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Chapter 9

I looked down at the thick paper forms in my hands with mixed feelings, studying every word down to the last full stop so that I’d pretty much nearly memorised the whole thing. So many spaces to sign, boxes to fill in, and it was honestly quite overwhelming. Truthfully, I’d expected this to happen, although I’m not so sure why I thought that the day when the papers would be posted through our doors would never come.

“What’s up, buttercuuup?” Poppy laughed as she and Grace came dancing into the room, both of them obviously in great moods. When she saw my expression she became more serious and walked over to where I was standing by the door, gently taking the forms and sighing once she’d caught on to what was written on them. “They’re taking us to court? Really?” She almost sounded bored.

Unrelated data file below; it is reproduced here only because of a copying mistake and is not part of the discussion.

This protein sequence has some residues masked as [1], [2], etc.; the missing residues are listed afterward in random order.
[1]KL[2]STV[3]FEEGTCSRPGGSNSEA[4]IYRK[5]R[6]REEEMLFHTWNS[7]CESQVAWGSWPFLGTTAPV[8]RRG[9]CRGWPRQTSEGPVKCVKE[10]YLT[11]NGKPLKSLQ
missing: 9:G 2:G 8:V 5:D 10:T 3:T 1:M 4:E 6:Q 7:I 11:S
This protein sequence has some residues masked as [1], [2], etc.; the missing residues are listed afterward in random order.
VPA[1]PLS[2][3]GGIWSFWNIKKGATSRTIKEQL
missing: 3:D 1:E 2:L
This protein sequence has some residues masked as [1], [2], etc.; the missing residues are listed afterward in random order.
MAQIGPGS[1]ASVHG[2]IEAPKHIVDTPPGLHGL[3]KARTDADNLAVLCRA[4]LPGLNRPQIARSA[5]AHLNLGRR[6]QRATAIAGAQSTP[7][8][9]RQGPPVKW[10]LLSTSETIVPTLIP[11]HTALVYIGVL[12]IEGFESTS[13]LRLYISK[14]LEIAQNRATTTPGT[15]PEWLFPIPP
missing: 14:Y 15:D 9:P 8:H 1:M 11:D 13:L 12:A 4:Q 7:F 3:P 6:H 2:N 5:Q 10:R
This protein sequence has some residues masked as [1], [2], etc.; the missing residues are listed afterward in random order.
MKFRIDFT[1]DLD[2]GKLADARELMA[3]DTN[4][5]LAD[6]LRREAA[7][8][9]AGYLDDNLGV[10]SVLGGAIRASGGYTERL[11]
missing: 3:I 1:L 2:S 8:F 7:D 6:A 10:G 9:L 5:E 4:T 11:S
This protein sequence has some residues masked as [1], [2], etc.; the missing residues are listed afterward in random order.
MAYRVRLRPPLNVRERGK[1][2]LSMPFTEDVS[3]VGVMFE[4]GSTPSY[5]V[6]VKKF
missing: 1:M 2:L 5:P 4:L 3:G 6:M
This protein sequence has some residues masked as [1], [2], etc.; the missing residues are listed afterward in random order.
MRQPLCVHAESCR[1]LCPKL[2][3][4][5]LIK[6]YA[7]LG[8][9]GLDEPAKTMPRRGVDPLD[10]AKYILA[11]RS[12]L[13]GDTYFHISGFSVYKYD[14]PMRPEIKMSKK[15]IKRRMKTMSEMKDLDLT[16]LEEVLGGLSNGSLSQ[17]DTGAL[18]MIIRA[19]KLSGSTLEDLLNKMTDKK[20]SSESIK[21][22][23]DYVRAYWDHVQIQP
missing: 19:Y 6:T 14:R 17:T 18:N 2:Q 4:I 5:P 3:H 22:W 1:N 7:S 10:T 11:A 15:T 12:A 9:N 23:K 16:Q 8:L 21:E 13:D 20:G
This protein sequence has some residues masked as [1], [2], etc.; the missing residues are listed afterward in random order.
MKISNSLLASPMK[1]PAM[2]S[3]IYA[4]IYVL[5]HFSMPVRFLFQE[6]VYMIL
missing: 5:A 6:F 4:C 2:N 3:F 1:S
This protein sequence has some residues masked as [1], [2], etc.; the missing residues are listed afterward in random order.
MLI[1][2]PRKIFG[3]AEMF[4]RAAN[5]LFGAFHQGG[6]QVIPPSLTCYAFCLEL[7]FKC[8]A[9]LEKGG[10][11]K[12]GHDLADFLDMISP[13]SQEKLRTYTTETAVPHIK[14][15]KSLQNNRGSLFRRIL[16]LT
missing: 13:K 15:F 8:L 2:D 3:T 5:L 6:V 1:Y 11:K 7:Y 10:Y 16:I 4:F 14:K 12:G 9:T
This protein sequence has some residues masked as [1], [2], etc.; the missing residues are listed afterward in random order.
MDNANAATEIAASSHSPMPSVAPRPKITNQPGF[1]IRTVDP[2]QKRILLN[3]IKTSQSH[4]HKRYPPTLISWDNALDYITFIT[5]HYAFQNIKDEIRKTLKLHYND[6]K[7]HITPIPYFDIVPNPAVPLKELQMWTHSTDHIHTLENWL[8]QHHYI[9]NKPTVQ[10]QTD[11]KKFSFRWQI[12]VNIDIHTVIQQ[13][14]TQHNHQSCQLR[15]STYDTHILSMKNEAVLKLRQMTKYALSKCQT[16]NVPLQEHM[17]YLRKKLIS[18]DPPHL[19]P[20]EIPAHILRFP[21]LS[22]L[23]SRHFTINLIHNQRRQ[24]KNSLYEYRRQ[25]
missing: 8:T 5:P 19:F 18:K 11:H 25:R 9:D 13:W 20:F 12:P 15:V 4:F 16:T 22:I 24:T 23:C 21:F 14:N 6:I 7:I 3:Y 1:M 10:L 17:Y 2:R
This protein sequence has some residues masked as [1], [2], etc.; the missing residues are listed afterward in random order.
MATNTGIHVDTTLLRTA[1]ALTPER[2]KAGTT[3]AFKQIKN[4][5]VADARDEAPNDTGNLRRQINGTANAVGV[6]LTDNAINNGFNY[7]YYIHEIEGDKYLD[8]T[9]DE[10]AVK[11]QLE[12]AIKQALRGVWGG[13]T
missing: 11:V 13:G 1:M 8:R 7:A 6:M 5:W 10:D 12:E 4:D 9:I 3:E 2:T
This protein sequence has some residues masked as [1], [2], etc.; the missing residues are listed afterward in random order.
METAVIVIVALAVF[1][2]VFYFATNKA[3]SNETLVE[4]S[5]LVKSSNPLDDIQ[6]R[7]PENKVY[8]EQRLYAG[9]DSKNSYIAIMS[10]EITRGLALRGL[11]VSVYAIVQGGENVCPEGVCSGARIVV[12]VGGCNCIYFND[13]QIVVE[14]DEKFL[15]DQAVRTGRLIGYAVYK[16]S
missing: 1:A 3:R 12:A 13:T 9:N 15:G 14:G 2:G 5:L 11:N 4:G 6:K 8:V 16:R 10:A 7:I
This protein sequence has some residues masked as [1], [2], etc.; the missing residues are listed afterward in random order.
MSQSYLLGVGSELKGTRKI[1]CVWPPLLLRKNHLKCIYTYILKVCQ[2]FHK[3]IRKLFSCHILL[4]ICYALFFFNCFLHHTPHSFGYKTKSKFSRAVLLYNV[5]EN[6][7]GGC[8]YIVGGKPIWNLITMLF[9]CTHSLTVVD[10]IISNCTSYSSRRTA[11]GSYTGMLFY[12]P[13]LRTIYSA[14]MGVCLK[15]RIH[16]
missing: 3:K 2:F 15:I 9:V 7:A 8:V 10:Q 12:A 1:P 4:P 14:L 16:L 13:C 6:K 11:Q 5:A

“I guess we saw it coming.” I nodded, taking the papers from her and placing them down on the table beside the door. “I’ll talk to Callie once she gets in, and we can contact a lawyer.”

“It’s really weird, to think of it as court.” Poppy giggled. I was glad that she was taking this so well, because we all knew that David and Sarah didn’t stand a chance; not with everything that had happened.

“You’re coming to Poppy’s birthday thing, right Grace?” I asked Grace, referring to the party I’d planned for Poppy for her birthday in three weeks. I suppose you could call it a party, but it was really just a few of Poppy’s friend, including Grace, plus a few friends from the hospital coming for a buffet dinner.